Helping farmers fight droughts and food insecurity in Ethiopia

Helping farmers fight droughts and food insecurity in Ethiopia

food insecurity in Ethiopia
FILE PHOTO: A year, 2016, of drought has pushed 10.2 million Ethiopians into dire conditions needing food aid to survive, according to the United Nations (AFP Photo/Vincent Defait)

(Relief Web) — Ethiopia’s climatic history is repeating itself once again. Severe droughts are hitting the country whose main source of income is agriculture. The population, faced with a lack of resources and difficulty in cultivating its land, is struggling to feed itself.

The severe droughts, recurrent conflicts forcing a great number of people into displacement has disrupted both food markets and prices, especially in Somali region. Thousands of residents in Ethopia’s Somali region have also been displaced because of the COVID-19 pandemic which escalated the hunger and food shortage among the residents.

In 2020, Ethiopia had to face even more difficult challenges with the COVID-19 pandemic and the locust infestation.

Through its action, ACTED aims to tackle the lack of material resources of the population both in terms of means and agricultural material to adapt to the drastic climatic changes. With the support of The French Embassy in Ethiopia, ACTED was able to bring a quick response to the different challenges in the Somali region for a period of 8 months.

Increasing food security and resilience in the Somali region

The pastoral communities in the region started suffering from low rainfall, resulting in harsh living conditions and depletion of their livestock and source of livelihoods. One of the main challenges the pastoral community were facing were the seeds that didn’t adapt to the excessively dry climate. ACTED provided farming inputs support including vegetable seeds and drought resistant seed varieties. This action was complemented by trainings on agricultural best practices and extension services in Fiqow and Wadluhuba.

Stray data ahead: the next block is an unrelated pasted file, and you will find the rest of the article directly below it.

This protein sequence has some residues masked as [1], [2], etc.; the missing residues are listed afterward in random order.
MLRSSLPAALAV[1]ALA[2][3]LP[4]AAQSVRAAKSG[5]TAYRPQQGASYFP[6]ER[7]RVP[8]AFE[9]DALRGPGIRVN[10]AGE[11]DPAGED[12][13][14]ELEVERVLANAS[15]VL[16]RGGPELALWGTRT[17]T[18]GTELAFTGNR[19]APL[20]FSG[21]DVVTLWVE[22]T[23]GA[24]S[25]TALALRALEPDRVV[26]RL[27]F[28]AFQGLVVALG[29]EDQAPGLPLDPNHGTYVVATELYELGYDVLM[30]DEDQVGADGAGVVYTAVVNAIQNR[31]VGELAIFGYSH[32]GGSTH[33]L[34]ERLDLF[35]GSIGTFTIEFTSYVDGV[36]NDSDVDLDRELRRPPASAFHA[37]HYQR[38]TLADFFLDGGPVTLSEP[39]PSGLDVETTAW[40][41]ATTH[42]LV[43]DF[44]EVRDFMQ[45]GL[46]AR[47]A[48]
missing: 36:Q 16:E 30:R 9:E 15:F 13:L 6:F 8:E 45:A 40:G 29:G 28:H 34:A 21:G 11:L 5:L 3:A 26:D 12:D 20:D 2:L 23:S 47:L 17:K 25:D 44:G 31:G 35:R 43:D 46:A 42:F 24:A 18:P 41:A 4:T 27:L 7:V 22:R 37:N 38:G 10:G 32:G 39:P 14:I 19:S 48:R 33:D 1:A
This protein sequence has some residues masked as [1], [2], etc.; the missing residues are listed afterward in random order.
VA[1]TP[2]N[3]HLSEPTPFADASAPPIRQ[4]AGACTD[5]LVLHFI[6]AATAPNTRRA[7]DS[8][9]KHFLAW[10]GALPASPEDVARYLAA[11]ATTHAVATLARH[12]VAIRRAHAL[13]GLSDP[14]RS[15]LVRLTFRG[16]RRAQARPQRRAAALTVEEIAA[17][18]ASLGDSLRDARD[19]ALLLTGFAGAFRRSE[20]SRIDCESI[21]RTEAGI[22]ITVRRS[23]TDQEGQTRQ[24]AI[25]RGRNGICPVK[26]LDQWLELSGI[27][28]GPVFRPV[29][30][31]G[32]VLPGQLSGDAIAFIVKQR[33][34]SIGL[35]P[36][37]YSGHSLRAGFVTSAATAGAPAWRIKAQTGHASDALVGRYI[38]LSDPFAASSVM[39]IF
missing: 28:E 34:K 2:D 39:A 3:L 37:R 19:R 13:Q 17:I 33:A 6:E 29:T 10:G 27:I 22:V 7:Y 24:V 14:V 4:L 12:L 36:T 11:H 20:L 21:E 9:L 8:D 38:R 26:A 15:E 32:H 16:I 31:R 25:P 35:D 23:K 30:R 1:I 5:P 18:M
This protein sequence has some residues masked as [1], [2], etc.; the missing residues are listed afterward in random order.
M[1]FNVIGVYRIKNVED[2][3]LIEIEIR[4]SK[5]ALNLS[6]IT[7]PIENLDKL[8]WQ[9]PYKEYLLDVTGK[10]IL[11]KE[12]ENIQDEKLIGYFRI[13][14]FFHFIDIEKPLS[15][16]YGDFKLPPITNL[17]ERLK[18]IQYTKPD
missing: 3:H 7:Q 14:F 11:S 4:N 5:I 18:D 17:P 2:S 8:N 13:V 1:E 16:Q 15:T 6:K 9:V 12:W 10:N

ACTED has contributed to increase the food security and resilience of 1,091 households by strengthening the agricultural capacity of farmers in the region.

As a result of vegetable seeds and drought resistant seed varieties distributed to the farmers, they will be able to address acute food insecurity as well as restore farms and increase farm production.

In addition, farmers have been trained on a suite of irrigation topics, including reduction of irrigation, induced soil erosion, soil fertility management practices. All these trainings will help them to manage soil fertility and prevent soil erosion.

ACTED’s interventions led to the reduction of food insecurity and a mitigation of livelihoods loss in Fiqow, Wadluhuba, Bardale, and Boryale locations in Dollo Ado Woreda, Liben Zone, Somali region.

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